And so it begins!

The International Year for the Elimination of Child Labour starts with virtual event

GENEVA – The International Year for the Elimination of Child Labour begins now. Throughout 2021, global stakeholders will take legislative and practical actions to eliminate child labour for good.

The ILO and Alliance 8.7 are at the forefront of the International Year, which was unanimously adopted in a UN resolution in 2019.

During the kick off event on 21 January, stakeholders like Nobel peace prize winner Kailash Satyarthi will speak truth to the important issue of child labour. The year will be packed with events like these, aimed at raising awareness about a problem that affects a wide swath of the child population. 

It’s more important than ever to get the message out, as the COVID-19 pandemic reverses years of progress.

What is the International Year?

The joint initiative calls on regional, national, and organizational stakeholders, as well as individuals, to identify actions they can complete by December 2021 to help end child labour. The deadline to submit Action Pledges is 30 March. 

Throughout the year, stakeholders and individuals will document their efforts through social media and other communication tools. Explore the official International Year website for updates and stories.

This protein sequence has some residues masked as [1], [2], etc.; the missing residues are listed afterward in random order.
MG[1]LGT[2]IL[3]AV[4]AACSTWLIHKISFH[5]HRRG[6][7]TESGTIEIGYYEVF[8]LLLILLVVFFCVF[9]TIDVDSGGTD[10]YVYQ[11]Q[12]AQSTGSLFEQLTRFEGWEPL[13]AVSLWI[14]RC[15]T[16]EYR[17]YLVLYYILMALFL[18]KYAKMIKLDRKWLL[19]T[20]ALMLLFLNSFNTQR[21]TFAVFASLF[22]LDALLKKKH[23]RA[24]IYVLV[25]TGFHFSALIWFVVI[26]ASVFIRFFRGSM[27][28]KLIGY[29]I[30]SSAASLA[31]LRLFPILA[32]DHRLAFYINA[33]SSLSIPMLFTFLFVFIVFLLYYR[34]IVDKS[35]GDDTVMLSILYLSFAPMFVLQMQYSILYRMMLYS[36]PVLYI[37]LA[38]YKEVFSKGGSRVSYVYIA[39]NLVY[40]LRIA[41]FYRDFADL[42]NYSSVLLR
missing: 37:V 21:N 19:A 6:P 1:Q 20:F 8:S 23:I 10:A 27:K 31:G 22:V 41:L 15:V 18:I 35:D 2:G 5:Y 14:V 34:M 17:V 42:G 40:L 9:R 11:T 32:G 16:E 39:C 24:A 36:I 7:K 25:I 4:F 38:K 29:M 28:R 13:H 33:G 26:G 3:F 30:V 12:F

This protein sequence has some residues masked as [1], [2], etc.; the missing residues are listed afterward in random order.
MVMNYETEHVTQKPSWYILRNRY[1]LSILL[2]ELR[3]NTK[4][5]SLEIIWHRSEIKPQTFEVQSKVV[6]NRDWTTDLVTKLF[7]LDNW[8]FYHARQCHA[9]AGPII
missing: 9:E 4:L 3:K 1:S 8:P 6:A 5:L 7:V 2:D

Why does it matter?

Over the last two decades, almost 100 million children have been removed from child labour, bringing numbers down from 246 million in 2000 to 152 million in 2016. 

But progress across regions is imbalanced. Almost half of child labour happens in Africa (72 million children), followed by Asia and the Pacific (62 million).

70 per cent of children in child labour work in agriculture, mainly in subsistence and commercial farming and herding livestock. 

And 40 million children, women and men are in different forms of modern slavery. 

What about COVID?

The COVID-19 crisis has brought additional misery and poverty to these already vulnerable populations and may reverse years of progress. It has closed schools and forced millions of children to work to contribute to the family income. The pandemic has also made women, men and children more vulnerable to exploitation. 

What’s next?

The International Year will be followed by the V Global Conference on Child Labour (VGC) that will take place in South Africa in 2022, where stakeholders will share experiences and make additional commitments towards ending child labour in all its forms by 2025, and forced labour, human trafficking and modern slavery by 2030.